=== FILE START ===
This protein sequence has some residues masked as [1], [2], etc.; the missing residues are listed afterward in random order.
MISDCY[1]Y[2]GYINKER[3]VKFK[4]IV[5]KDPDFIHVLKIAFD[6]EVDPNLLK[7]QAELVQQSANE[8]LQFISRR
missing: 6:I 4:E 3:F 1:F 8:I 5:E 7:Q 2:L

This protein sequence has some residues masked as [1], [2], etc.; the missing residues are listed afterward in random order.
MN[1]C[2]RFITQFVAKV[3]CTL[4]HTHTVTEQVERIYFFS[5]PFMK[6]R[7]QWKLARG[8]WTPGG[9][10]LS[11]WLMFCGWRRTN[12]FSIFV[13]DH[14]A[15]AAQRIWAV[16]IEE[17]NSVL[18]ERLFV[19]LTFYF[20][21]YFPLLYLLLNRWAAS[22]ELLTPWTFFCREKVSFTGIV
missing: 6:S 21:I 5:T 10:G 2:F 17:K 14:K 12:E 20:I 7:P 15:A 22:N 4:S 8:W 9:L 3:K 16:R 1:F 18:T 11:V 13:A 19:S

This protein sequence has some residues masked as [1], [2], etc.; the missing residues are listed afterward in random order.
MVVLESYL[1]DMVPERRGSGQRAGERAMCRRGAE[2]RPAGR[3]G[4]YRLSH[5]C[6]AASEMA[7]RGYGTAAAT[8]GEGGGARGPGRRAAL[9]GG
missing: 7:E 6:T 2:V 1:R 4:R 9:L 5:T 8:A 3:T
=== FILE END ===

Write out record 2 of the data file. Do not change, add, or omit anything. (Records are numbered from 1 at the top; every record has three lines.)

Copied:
This protein sequence has some residues masked as [1], [2], etc.; the missing residues are listed afterward in random order.
MN[1]C[2]RFITQFVAKV[3]CTL[4]HTHTVTEQVERIYFFS[5]PFMK[6]R[7]QWKLARG[8]WTPGG[9][10]LS[11]WLMFCGWRRTN[12]FSIFV[13]DH[14]A[15]AAQRIWAV[16]IEE[17]NSVL[18]ERLFV[19]LTFYF[20][21]YFPLLYLLLNRWAAS[22]ELLTPWTFFCREKVSFTGIV
missing: 6:S 21:I 5:T 10:G 2:F 17:K 14:K 12:E 20:I 7:P 15:A 22:N 4:S 8:W 9:L 3:K 16:R 1:F 18:T 11:V 13:A 19:S